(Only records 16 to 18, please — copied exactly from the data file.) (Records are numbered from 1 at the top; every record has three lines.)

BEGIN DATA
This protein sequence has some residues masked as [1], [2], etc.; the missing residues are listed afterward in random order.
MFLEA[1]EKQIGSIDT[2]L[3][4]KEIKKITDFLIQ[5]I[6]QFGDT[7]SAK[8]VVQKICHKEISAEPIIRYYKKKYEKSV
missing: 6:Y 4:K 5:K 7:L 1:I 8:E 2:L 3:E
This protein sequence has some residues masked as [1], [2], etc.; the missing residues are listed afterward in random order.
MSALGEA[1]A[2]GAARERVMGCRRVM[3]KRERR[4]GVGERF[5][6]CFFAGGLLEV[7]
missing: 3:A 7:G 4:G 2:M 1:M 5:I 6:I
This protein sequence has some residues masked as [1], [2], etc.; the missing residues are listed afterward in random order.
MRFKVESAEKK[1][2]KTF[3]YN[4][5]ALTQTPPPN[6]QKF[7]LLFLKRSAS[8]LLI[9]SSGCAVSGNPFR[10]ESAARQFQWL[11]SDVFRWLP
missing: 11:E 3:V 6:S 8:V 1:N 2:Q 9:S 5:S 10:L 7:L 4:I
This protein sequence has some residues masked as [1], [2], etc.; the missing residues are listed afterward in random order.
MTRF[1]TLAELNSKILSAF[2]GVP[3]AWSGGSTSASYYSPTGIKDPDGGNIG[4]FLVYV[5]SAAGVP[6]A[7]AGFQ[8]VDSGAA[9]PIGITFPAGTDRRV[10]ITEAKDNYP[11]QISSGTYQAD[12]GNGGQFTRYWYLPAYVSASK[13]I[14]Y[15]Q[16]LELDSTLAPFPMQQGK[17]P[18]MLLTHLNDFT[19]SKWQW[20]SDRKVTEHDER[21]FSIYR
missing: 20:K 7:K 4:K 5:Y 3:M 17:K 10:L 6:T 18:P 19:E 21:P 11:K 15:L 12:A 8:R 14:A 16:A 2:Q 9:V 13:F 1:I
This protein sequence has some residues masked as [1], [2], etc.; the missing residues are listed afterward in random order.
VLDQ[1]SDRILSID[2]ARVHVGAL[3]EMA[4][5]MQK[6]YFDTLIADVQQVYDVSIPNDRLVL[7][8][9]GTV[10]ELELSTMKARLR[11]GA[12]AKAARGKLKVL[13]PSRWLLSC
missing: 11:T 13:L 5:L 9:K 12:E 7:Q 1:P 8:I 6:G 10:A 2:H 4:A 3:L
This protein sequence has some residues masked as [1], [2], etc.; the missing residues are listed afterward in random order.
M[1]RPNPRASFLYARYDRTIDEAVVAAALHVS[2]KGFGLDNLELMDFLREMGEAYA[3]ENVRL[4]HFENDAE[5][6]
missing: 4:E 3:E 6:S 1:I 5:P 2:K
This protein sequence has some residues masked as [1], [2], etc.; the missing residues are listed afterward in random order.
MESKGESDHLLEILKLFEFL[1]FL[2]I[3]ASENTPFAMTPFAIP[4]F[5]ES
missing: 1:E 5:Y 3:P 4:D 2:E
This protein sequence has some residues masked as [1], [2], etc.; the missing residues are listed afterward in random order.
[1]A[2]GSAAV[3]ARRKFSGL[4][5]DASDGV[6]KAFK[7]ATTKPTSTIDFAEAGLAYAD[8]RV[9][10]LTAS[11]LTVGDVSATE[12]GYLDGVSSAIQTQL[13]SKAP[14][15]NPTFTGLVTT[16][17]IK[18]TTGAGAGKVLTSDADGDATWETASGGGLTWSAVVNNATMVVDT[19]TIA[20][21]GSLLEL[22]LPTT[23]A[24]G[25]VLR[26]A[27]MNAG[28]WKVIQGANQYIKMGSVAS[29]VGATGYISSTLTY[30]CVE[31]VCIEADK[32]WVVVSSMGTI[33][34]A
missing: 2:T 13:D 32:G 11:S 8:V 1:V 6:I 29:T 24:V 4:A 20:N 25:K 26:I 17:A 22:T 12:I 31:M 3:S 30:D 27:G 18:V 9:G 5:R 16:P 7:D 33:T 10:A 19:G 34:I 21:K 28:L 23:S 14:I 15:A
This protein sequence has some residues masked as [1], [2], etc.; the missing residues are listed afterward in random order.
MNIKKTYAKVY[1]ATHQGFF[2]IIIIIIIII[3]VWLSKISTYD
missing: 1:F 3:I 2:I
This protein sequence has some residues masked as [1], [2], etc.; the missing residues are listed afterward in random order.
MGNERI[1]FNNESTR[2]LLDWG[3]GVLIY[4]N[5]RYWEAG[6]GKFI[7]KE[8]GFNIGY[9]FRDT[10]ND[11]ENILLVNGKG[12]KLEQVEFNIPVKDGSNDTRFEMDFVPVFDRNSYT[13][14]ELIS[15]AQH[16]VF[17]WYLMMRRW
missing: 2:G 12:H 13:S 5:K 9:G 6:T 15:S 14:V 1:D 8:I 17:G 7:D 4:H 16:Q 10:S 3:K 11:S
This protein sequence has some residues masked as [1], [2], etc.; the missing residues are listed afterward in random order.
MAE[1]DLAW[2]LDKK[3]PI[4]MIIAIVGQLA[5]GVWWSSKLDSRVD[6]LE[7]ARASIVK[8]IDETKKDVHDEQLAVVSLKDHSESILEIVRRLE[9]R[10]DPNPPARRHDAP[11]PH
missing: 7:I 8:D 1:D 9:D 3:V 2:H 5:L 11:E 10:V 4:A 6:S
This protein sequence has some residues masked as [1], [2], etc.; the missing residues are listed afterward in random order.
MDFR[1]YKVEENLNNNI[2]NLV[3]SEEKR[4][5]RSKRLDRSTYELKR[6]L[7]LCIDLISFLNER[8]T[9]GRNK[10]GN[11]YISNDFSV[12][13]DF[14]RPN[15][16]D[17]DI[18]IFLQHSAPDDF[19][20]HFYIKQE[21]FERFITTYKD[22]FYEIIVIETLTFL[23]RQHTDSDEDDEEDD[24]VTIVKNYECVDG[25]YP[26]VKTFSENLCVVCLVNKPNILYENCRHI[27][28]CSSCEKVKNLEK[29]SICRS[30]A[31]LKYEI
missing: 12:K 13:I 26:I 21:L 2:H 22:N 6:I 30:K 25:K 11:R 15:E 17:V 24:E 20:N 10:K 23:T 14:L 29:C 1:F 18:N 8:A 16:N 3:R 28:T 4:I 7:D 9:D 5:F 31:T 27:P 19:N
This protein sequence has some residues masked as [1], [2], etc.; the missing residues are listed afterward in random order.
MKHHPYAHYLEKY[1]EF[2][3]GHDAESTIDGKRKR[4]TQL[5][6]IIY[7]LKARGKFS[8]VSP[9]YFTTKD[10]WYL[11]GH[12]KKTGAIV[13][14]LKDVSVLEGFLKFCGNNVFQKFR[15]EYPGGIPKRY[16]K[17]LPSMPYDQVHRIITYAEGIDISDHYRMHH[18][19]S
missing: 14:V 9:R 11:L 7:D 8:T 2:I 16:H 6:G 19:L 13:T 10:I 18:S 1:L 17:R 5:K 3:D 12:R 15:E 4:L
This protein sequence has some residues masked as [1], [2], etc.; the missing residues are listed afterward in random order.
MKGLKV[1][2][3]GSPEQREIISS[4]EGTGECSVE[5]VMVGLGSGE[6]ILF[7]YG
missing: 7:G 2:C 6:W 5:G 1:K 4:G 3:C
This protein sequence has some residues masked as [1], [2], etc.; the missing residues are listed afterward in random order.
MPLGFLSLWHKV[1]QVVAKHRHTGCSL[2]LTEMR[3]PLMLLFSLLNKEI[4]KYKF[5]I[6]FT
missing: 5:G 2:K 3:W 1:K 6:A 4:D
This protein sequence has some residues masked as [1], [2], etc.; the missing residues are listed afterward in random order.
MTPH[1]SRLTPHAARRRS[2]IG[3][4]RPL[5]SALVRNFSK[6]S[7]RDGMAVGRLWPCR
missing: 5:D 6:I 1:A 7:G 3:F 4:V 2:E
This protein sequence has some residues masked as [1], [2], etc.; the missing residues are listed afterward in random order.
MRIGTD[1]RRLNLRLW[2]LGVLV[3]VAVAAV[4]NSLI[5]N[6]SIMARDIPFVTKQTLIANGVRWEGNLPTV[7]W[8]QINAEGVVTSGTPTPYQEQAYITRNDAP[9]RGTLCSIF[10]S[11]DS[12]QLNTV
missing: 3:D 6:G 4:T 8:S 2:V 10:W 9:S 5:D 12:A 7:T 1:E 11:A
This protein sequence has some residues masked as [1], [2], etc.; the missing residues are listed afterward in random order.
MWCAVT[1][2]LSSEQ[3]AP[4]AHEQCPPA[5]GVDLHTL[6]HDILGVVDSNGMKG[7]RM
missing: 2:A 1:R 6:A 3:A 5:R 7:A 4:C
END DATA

This protein sequence has some residues masked as [1], [2], etc.; the missing residues are listed afterward in random order.
MTPH[1]SRLTPHAARRRS[2]IG[3][4]RPL[5]SALVRNFSK[6]S[7]RDGMAVGRLWPCR
missing: 5:D 6:I 1:A 7:G 3:F 4:V 2:E
This protein sequence has some residues masked as [1], [2], etc.; the missing residues are listed afterward in random order.
MRIGTD[1]RRLNLRLW[2]LGVLV[3]VAVAAV[4]NSLI[5]N[6]SIMARDIPFVTKQTLIANGVRWEGNLPTV[7]W[8]QINAEGVVTSGTPTPYQEQAYITRNDAP[9]RGTLCSIF[10]S[11]DS[12]QLNTV
missing: 3:D 6:G 4:T 8:S 2:V 10:W 9:S 5:D 12:A 7:T 1:E 11:A
This protein sequence has some residues masked as [1], [2], etc.; the missing residues are listed afterward in random order.
MWCAVT[1][2]LSSEQ[3]AP[4]AHEQCPPA[5]GVDLHTL[6]HDILGVVDSNGMKG[7]RM
missing: 2:A 1:R 6:A 3:A 5:R 7:A 4:C